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MSU Professor Takes Students Aboard Aircraft Carriers to Research Sound Exposure

Noise-inducing hearing loss is a serious health threat to Navy personnel, that costs the Department of Veterans Affairs over $100 million dollars each year. Dr. Gary Morris, chair of the Department of Occupational Safety and Health in the Jesse D. Jones College of Science, Engineering and Technology at Murray State University researches hearing loss in the Navy with his students and joins Kate Lochte on Sounds Good to talk about his work as part of our Racer Scholar Profiles series, which highlights MSU faculty research, scholarly and creative activities across colleges and schools.

Dr. Morris is retired US Navy with a specialty in occupational safety and health. While in the Navy, he served as an industrial hygiene officer for 20 years. He studies the noise levels people work and live with on a carrier. "The VA spends about $127 million dollars each year on new noise claims," he says, adding that this ia very big issue in the Navy and DOD. His research centers on the question, "how can we help the Navy reduce those claims and protect the sailors?" 

Through a grant, Dr. Morris takes groups of students onto aircraft carriers to conduct nose measurement tests. "You can teach noise or any time of theoretical-based instructional activity in the classroom, but I can take them on an aircraft carrier and they can feel the noise and see how it impacts those sailors. They have a better understanding because they're applying that as they're learning it." 

The OSHA standards (90-DBA as 100%) are based on 8-hour exposures. On an aircraft carrier, the sailors experience 24-hour exposures. In their research, they have the sailors wear decimeters for 24-hour periods and found that the magnitude of exposure is incomprehensible, pegged at 10,000%. The implications are not only horrifying for individuals' health, but the VA's budget. As a taxpayer, he says, you have to ask what can be done to prevent that?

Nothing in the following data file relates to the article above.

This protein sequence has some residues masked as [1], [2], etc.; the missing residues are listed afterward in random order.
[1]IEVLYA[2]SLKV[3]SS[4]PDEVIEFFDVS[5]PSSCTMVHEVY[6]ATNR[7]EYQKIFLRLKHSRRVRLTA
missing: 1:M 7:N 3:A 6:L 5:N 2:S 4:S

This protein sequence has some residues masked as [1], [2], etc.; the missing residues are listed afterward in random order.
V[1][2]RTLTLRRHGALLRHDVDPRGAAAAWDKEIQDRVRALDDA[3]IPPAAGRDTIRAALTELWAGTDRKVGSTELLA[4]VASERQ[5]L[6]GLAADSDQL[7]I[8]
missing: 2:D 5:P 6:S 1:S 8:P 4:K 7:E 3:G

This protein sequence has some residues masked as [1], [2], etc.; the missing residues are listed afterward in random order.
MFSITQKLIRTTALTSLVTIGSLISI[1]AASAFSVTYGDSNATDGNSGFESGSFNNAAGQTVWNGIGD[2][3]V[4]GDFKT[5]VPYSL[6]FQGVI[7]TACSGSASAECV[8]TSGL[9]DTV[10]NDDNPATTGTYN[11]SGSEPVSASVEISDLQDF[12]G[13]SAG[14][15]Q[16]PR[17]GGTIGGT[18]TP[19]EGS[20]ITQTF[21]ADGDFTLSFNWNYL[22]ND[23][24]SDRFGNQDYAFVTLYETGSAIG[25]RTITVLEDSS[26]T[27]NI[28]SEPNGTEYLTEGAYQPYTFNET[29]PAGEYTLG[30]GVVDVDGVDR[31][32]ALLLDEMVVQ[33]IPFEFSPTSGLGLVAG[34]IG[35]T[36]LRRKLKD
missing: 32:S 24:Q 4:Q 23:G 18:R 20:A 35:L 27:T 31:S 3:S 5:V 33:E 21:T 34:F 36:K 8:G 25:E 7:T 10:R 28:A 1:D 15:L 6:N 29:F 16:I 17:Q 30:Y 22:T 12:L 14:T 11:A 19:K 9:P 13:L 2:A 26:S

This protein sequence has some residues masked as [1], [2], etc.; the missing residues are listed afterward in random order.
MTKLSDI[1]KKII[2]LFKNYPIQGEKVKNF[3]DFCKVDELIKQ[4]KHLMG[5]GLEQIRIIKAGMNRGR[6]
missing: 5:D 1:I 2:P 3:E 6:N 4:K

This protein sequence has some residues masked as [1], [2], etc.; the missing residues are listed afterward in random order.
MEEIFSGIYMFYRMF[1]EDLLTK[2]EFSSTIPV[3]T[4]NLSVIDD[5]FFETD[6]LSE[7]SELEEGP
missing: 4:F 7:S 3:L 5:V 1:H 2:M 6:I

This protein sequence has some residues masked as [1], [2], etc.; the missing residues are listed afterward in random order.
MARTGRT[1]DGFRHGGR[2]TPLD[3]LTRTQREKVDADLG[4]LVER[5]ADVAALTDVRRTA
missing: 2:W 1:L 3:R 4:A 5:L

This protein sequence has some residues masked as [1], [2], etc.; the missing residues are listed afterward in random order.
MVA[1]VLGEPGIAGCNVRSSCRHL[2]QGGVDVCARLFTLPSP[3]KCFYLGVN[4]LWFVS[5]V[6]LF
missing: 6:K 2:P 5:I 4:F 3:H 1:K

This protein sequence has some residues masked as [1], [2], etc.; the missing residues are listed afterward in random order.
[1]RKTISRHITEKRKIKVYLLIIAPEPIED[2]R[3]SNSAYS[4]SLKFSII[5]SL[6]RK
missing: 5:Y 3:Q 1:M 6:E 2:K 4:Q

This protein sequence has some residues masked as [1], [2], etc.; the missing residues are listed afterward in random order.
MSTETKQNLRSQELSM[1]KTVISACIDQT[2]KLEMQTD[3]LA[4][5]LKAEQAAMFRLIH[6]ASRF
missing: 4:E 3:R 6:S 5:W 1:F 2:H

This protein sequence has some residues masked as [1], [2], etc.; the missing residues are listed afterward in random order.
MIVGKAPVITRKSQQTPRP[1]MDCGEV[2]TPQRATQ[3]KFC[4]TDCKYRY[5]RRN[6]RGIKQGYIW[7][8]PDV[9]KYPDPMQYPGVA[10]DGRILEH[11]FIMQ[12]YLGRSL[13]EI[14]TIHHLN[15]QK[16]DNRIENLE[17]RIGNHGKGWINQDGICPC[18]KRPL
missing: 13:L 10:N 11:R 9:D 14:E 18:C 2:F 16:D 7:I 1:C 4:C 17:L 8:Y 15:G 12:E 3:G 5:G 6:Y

Students learn how to use the decimeter and how to calculate the times when it averages for comparison and dosage readings. "Our main goal of the project is to get the Navy talking in one number. We look at what are called time-weighted averages, threshold limit values - a lot of different readings that are very complex to a lay person. And our job as safety and health professionals is to report what we find in a way that the lay-person or the policy maker can make a decision on that."

Dr. Morris adds that he hopes to present numbers in a way that the DoD understands and readings that can be used in a proactive way in making adjustments on the design level. Readings of 10,000% go beyond ear plugs and ear muffs. Research shows that exposure to these levels can cause high blood pressure and can affect a fetus. Even short periods of exposure can have permanent effects on the body.

The next group of students will board the USS Ronald Reagan in May. Dr. Morris says this research is on one type of ship and that there are several ships with several different readings in the Navy and then craft in other branches of the US military. He hopes opportunities open up for students to continue work on a broader scope.

Dr. Gary Morris chairs the Department of Occupational Safety and Health in the Jesse D. Jones College of Science, Engineering and Technology at Murray State. His story is the third in our series: Racer Scholar Profiles. We appreciate the assistance of MSU Jesse D. Jones Endowed Professor of Geosciences Dr. Kit Wesler as ambassador for this series. It highlights faculty pursing interesting and productive ideas that advance knowledge or create novel works of art and literature, informing their teaching and exciting students.

Matt Markgraf joined the WKMS team as a student in January 2007. He's served in a variety of roles over the years: as News Director March 2016-September 2019 and previously as the New Media & Promotions Coordinator beginning in 2011. Prior to that, he was a graduate and undergraduate assistant. He is currently the host of the international music show Imported on Sunday nights at 10 p.m.
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